Any of these dumbbell exercises can be done with no weight at all! Grip a small towel in your hand or just make a fist.

3. Shoulder Raise

This is an ideal way to get ready for an arm session or just to shake out tightness any time of day.

  • Stand straight with both arms at your side and the dumbbell held in one hand. The palm should face forward.
  • Move the arm away from your body and raise it all the way over your head.
  • Exhale on the upward motion and inhale on the downward.
  • Do about l0 reps with each arm.

You can also do both arms at once. You’ll find a different feel in the core muscles that maintain your posture.

4. Bent Row

This exercise works the upper back and shoulders as well as the arms.

  • Stand with your feet shoulder width apart, with a dumbbell in each hand.
  • Thrust your hips back and bend your knees.
  • Let your upper body fall forward. Ideally, your torso should be almost parallel to the floor, but go only as far as you comfortably can.
  • Squeeze your shoulder blades toward each other, bend your elbow and pull the weights up to your side.
  • Do 1-2 sets of about 10 reps.

Sometimes it’s easier one arm at a time.

Triceps Exercises for Seniors

Too many arm routines emphasize biceps and give triceps short shrift. That’s too bad. It’s triceps weakness that holds a lot of seniors back. For example, you need triceps to put your carry-on in the overhead bin.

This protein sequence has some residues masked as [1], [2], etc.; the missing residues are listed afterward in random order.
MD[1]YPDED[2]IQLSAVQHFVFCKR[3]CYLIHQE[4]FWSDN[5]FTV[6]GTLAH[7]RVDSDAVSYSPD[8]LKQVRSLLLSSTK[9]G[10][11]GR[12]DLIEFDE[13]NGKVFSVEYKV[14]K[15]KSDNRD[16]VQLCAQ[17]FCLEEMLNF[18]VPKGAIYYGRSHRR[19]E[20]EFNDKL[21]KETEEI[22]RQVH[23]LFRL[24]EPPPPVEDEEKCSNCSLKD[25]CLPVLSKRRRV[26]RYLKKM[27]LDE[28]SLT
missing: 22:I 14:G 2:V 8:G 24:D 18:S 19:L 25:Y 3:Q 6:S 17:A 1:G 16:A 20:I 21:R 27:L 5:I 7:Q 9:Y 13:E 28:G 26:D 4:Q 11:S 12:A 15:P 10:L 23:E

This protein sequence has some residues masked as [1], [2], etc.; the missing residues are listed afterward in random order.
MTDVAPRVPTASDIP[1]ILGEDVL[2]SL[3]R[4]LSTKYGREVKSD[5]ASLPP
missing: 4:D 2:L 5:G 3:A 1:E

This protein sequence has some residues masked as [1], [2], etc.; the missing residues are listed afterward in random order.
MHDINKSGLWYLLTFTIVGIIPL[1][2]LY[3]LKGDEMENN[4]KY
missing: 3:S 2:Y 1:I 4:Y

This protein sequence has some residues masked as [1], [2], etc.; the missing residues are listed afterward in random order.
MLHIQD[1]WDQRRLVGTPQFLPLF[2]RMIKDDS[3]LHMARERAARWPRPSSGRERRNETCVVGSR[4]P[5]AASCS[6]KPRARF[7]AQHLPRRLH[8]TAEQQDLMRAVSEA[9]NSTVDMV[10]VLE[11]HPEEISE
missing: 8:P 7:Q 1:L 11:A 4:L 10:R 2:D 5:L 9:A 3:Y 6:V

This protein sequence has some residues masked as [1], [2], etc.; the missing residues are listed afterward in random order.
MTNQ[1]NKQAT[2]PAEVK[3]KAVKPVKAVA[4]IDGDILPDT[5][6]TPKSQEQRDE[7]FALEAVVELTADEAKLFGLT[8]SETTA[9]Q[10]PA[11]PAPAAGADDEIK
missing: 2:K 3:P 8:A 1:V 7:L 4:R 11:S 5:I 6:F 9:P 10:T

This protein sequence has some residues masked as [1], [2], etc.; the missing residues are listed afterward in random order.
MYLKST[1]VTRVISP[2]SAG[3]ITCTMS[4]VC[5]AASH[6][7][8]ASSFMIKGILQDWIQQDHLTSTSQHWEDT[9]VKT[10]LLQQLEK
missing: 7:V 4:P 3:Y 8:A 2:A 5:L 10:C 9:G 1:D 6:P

5. Triceps Kickbacks

  • Lean over a table or chair. Bend from your hips, not your back. Grip the table or chairback with your “off” arm.
  • Hold the dumbbell in the working arm. The elbow is bent and the weight is close to the body.
  • Straighten your elbow as you push the weight behind you. Go as far as is comfortable.
  • Return to the starting position.
  • Do about 10 reps with each arm.

You can also do this sitting in a chair (one without arms, of course). Lean over your knees and rest your off arm on a knee. You can also do both arms at once if you’re confident in your balance.

6. Overhead Elbow Extension

  • Sit in a chair with your back against the chair back.
  • Hold a dumbbell in one hand just behind your shoulder. Your elbow is bent and your palm is facing the back of your head.
  • Straighten your arm toward the ceiling.
  • Hold for just a second and return to start.
  • Do up to 10 reps on each arm.

This can also be done from a standing position, which requires more balance control. If you like a challenge, do both arms at once.

Seated Arm Exercises for Seniors

Have a seat and do one exercise for your biceps and another for your triceps.

7. Seated Biceps Curls

  • Sit up straight in an armless chair. Hold a dumbbell in each hand with the elbows straight and the arms hanging outside your leg.
  • Bending your elbows but keeping your wrists straight, curl the weights up to your chest.
  • Maintain a steady position. Don’t let your torso move.
  • Return the weights to the original position.
  • Do 1-2 sets of 10-20 reps.

This also makes an excellent standing exercise. Keep the feet hip width apart and, again, move your arms with minimal torso movement. You can also work one arm at a time.